Hutchinson looks at the world through an angry scowl, but this is partly a facade. "He's really kind of a happy guy inside," says Joe Garagiola, former Cardinal catcher, now a St. Louis television commentator, "only his face doesn't know it." Some of baseball's best quips have bounced off the stony Hutchinson exterior. He can't find it in himself to laugh when he doesn't feel the joke. Nor can his thin, compressed lips form the safe, comfortable "yes" if what he really thinks is "no." Some time ago, Owner Busch developed a fondness for a certain player on the Cardinal roster. His fondness bordered on an outright order to play him in the Cardinal lineup.
Hutchinson studied his boss, who rarely hears a "no" from a subordinate. "Mr. Busch," he said, "do you want me to say what I really think, or what you want to hear? If I wanted to play a clown, I'd go hire Emmett Kelly." With that, he stalked out of the room.
After a moment of silence, Frank Lane turned to the Cardinal owner. "Mr. Busch," he said, "that man is worth a million dollars to you, because he always tells you the truth."
Such nicknames as "Sphinx-Face," "The Moose" and "The Bear" have been applied to Hutchinson, but none have quite stuck. "The Bear" is currently popular in St. Louis, and curiously fitting. During games, Hutchinson, a square-set man of 6 feet 2, weighing 200 pounds, paces restlessly in the pine-green dugout of Busch Stadium, hunched slightly forward, his huge hands nervously rattling a few white pebbles that line the outer rim of the field.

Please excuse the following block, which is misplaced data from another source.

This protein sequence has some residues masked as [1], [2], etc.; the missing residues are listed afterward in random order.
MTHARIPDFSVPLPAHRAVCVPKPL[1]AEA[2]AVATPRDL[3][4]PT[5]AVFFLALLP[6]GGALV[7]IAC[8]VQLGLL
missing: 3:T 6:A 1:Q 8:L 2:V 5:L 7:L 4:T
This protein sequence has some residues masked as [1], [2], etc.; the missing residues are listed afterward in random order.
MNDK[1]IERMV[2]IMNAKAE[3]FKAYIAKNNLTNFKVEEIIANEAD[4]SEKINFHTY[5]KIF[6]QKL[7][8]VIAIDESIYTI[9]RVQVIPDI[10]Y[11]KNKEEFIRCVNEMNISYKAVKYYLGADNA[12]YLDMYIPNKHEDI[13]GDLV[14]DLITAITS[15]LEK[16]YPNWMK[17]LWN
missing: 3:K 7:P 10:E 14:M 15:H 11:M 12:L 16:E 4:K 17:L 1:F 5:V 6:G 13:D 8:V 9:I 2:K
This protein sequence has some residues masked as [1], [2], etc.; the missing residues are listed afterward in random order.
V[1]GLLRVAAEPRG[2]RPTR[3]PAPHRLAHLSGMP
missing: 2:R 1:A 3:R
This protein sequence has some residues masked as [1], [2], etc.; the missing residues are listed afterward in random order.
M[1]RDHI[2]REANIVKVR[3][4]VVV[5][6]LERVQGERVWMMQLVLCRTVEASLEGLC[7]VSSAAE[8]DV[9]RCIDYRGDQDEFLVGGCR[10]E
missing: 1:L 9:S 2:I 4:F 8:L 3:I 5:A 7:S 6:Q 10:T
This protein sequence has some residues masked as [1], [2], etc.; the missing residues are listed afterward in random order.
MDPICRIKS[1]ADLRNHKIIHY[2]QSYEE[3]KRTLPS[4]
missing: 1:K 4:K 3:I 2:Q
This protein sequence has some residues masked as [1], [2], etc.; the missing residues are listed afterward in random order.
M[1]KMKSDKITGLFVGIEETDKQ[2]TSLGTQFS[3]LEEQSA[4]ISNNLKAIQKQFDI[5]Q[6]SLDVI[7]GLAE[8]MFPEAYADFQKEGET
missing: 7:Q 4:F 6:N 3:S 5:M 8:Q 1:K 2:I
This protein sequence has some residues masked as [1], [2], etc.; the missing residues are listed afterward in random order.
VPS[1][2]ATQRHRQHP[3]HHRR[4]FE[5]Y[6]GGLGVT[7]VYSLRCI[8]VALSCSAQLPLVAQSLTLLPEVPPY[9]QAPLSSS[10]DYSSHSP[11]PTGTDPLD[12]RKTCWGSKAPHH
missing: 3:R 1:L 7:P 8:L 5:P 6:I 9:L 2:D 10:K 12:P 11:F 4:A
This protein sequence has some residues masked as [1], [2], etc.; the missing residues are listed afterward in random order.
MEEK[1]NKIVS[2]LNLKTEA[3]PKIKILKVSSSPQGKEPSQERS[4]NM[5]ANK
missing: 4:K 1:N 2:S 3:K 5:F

Frequently, the frustration of losing a close game touches off wild, demonstrative rages. He has broken water coolers, stools, light bulbs, and once-last year in Cincinnati—he hammered his own fists against a board-covered concrete wall until his knuckles were bloody and swollen. But his rages are rarely directed at an individual player; knowing his own temper, Hutchinson makes it a private rule to wait until the next day to chew out a player for his mistake. Sarcasm, the goading tool of many baseball managers, is no part of Hutchinson's nature. His bluntness is deceptively simple.
"When I first came here," he once said, "I kept hearing about how this pitcher couldn't pitch in Brooklyn, that pitcher couldn't pitch in Philadelphia and how somebody else was effective at home. One guy couldn't hit against a certain background and somebody else got a bellyache in Chicago. The hell with that. I want men. I want big leaguers, guys who grind and fight until somebody gives in, guys who can play every day under all kinds of conditions."